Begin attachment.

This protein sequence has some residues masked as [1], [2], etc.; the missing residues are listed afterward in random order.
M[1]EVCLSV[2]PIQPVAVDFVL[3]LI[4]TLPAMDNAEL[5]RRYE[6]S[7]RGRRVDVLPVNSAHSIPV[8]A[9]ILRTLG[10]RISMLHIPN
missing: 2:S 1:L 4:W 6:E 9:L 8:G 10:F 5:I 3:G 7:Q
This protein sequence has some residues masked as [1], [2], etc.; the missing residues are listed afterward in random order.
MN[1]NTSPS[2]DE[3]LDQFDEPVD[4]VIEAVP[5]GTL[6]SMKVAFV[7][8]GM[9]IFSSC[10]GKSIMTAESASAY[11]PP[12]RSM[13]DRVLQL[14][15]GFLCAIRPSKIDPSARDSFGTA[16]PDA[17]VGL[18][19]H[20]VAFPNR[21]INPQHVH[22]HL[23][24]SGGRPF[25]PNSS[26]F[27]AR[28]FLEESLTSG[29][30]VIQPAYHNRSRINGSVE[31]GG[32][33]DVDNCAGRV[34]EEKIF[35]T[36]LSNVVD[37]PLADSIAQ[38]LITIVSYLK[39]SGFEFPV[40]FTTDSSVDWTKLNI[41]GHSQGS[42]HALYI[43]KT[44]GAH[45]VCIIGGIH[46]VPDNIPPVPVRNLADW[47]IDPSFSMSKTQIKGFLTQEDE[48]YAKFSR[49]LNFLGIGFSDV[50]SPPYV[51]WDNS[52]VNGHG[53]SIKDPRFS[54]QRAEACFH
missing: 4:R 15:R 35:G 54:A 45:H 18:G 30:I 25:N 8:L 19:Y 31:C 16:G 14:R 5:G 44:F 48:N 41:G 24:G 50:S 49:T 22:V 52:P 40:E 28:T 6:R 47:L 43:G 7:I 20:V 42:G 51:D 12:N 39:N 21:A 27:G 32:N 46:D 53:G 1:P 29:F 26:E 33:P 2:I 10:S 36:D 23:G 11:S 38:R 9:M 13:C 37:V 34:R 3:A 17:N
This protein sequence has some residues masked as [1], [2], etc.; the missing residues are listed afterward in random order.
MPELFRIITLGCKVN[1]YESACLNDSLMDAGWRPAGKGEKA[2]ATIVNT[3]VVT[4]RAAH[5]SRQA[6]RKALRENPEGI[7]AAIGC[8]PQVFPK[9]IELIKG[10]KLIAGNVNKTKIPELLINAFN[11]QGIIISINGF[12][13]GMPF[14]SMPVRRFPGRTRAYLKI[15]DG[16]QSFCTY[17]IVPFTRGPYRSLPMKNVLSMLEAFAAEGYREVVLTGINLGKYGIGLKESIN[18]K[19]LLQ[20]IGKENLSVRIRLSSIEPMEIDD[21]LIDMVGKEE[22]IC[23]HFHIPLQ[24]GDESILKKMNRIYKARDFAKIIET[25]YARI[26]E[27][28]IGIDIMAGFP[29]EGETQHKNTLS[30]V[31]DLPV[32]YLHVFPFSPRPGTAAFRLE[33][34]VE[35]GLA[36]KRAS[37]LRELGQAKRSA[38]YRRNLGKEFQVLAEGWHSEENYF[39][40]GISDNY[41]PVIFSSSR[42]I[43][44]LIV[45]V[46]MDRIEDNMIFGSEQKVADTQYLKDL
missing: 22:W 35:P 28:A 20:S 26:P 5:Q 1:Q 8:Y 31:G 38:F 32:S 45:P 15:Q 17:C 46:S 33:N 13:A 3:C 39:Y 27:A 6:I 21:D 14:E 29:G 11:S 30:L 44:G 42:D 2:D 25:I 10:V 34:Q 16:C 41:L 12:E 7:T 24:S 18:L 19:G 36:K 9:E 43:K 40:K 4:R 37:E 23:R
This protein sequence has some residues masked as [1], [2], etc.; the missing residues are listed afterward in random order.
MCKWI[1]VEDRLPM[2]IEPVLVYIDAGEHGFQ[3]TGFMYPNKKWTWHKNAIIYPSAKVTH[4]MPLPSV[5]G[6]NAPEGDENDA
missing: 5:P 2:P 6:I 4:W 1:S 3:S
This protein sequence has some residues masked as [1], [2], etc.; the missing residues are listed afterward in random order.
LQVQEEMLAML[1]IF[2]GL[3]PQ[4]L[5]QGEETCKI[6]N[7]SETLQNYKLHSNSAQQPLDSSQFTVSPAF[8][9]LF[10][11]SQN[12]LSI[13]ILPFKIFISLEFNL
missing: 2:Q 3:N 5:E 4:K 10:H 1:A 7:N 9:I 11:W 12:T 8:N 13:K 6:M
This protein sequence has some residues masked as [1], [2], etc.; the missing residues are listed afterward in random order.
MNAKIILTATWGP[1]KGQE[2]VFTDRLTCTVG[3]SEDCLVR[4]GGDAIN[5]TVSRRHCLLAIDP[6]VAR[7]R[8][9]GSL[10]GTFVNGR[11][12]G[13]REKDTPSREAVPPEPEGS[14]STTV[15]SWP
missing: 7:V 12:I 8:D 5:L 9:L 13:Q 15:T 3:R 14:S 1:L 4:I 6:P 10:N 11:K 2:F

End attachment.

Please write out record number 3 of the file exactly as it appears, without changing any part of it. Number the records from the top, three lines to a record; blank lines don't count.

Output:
This protein sequence has some residues masked as [1], [2], etc.; the missing residues are listed afterward in random order.
MPELFRIITLGCKVN[1]YESACLNDSLMDAGWRPAGKGEKA[2]ATIVNT[3]VVT[4]RAAH[5]SRQA[6]RKALRENPEGI[7]AAIGC[8]PQVFPK[9]IELIKG[10]KLIAGNVNKTKIPELLINAFN[11]QGIIISINGF[12][13]GMPF[14]SMPVRRFPGRTRAYLKI[15]DG[16]QSFCTY[17]IVPFTRGPYRSLPMKNVLSMLEAFAAEGYREVVLTGINLGKYGIGLKESIN[18]K[19]LLQ[20]IGKENLSVRIRLSSIEPMEIDD[21]LIDMVGKEE[22]IC[23]HFHIPLQ[24]GDESILKKMNRIYKARDFAKIIET[25]YARI[26]E[27][28]IGIDIMAGFP[29]EGETQHKNTLS[30]V[31]DLPV[32]YLHVFPFSPRPGTAAFRLE[33][34]VE[35]GLA[36]KRAS[37]LRELGQAKRSA[38]YRRNLGKEFQVLAEGWHSEENYF[39][40]GISDNY[41]PVIFSSSR[42]I[43][44]LIV[45]V[46]MDRIEDNMIFGSEQKVADTQYLKDL
missing: 22:W 35:P 28:A 20:S 26:P 5:Q 1:Q 8:Y 31:G 38:F 32:S 45:P 15:Q 17:C 46:S 33:N 13:A 3:C 39:Y 27:A 6:I 21:D 14:E 29:G 11:S 30:L 44:G 42:D 2:D 25:I 10:V 34:Q 16:C 41:L 12:E 7:T 24:S 18:L 19:G 36:K 9:E 43:K 40:K 4:R 37:E 23:R